Back in 2010 I was invited to speak at the IEEE International Symposium on Circuits and Systems during a special session on memristors. At the time I noted some of the inconsistencies with HP's and Chua's arguments including that it is not properly considered a fourth fundamental circuit element and it was never missing as claimed by Chua (link). Last year I also posted a paper on arXiv pointing to more realistic dynamic systems models for thin film resistance switching devices (link). Hopefully the efforts of Dr. Meuffels and others will be constructive to move beyond the hype of HP and Chua and open the doors for more realistic models applicable to ReRAM and other resistance switching technologies.

Monday, August 06, 2012

US Patent 8233017 - Electrostatic printing with nanocarbon image generator

http://www.freepatentsonline.com/8233017.html

Xerox continues its efforts in using nanostructured materials to improve the operability of electrophotographic printers. This latest patent teaches using graphene or carbon nanotubes in forming an electrostatic image for smaller, more energy efficient printers. Claim 1 reads:

1. An electrostatic latent image generator comprising:

a substrate;

an array of pixels disposed over the substrate, wherein each pixel of the array of pixels comprises a layer of one or more nano-carbon materials, and wherein each pixel of the array of pixels is electrically isolated and is individually addressable; and

a charge transport layer disposed over the array of pixels, wherein the charge transport layer comprises a surface disposed opposite to the array of pixels, and wherein the charge transport layer is configured to transport holes provided by the one or more pixels to the surface.

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US Patent 8232722 - Nanocrystal LED with reduced radiative loss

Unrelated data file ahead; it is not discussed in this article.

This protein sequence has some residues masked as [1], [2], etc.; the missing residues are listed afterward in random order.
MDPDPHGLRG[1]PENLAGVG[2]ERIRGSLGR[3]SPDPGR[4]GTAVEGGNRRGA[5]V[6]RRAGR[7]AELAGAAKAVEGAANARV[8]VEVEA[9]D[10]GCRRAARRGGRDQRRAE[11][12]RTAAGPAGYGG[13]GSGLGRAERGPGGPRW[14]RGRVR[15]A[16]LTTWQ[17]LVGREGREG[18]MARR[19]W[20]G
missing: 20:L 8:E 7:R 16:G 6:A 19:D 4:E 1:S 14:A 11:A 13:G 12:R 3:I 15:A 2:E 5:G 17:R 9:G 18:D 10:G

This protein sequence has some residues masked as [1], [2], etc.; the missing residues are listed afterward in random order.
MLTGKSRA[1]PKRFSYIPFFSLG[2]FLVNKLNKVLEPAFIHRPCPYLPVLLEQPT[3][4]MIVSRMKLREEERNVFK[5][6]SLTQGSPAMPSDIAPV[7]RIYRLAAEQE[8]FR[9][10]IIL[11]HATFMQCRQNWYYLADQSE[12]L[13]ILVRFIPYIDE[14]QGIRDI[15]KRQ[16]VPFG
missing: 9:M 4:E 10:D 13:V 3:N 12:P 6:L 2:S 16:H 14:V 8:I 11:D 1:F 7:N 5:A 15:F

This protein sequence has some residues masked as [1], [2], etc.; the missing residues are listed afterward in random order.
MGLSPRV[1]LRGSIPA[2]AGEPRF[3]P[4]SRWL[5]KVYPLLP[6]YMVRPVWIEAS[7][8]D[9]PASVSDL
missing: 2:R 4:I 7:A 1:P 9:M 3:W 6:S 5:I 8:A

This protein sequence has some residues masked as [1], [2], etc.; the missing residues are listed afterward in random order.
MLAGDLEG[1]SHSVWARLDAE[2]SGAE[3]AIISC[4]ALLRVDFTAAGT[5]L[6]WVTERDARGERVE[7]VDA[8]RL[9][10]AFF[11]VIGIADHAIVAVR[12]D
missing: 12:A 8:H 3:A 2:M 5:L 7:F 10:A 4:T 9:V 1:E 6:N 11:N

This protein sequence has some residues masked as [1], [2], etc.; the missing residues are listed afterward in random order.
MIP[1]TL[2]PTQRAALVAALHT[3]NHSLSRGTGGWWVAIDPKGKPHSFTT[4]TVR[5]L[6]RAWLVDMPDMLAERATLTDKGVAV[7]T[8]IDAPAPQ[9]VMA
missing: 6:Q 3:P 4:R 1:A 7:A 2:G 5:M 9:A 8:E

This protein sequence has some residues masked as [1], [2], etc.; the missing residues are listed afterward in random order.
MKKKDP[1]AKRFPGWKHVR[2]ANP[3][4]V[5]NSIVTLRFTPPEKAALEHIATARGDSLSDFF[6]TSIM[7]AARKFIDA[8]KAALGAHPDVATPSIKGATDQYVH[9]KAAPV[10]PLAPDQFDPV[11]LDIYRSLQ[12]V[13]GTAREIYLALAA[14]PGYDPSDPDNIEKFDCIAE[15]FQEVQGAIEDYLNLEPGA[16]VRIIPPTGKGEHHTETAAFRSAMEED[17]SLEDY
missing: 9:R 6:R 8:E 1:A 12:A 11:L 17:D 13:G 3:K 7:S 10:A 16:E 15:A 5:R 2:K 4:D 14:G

http://www.freepatentsonline.com/8232722.html

This patent from MIT teaches using nanocrystals to form an LED structure including a lightly doped layer to improve the efficiency of photon generation. Claim 1 reads:

1. A light emitting device comprising:

a first charge transporting layer including a first inorganic material in contact with a first electrode arranged to introduce charge in the first charge transporting layer;

a second electrode;

a plurality of colloidally-grown semiconductor nanocrystals disposed between the first electrode and the second electrode; and

a lightly doped layer proximal to the nanocrystals, wherein the lightly doped layer is doped in an amount effective to minimize non-radiative losses due to exciton quenching by unbound charge carriers in the transporting layer.

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Friday, August 03, 2012

Memristors and Claim Construction

It is no surprise to regular readers of this blog that I oppose the hype surrounding HP's memristor. A recent online article in Wired covers some of my concerns (link).

However, even for those who support the memristor hype I would recommend caution when using the term "memristor" in the claims of patent applications. The original definition of the memristor from Chua required a non-linear relationship between magnetic flux linkage and electric charge. HP's definition from their 2008 article in Nature suggested that thin films of metal oxides may be considered memristors if there was a linear relationship between the drift of oxygen vacancies in the thin film and an applied current (or voltage). The problem is that this linearity is not true for most resistance switching materials. If an inventor or corporation uses the term "memristor" to limit their claims they face two potential problems if they try to enforce their patent.

1) The claims may be held invalid under 35 USC 112 for lack of enablement if the materials taught in the specification do not support linearity between oxygen vacancy (or ion) drift and the applied current (or voltage).

2) During a Markman hearing the claims may be limited to only a specific type of material (such as TiO2 as described by HP) even though many other resistance switching materials may be used in the invention.

So for those who choose to use the "memristor" term in their patent claims it is a much better strategy to reserve the term for a dependent claim while using more generic terminology for independent claims (e.g. memory resistor, programmable resistor, etc.) Also, it would be advisable to include alternatives in the specification based on the known types of materials exhibiting memory resistance effects (chalcogenides, perovskites, etc.) rather than limiting to the specific memristor term.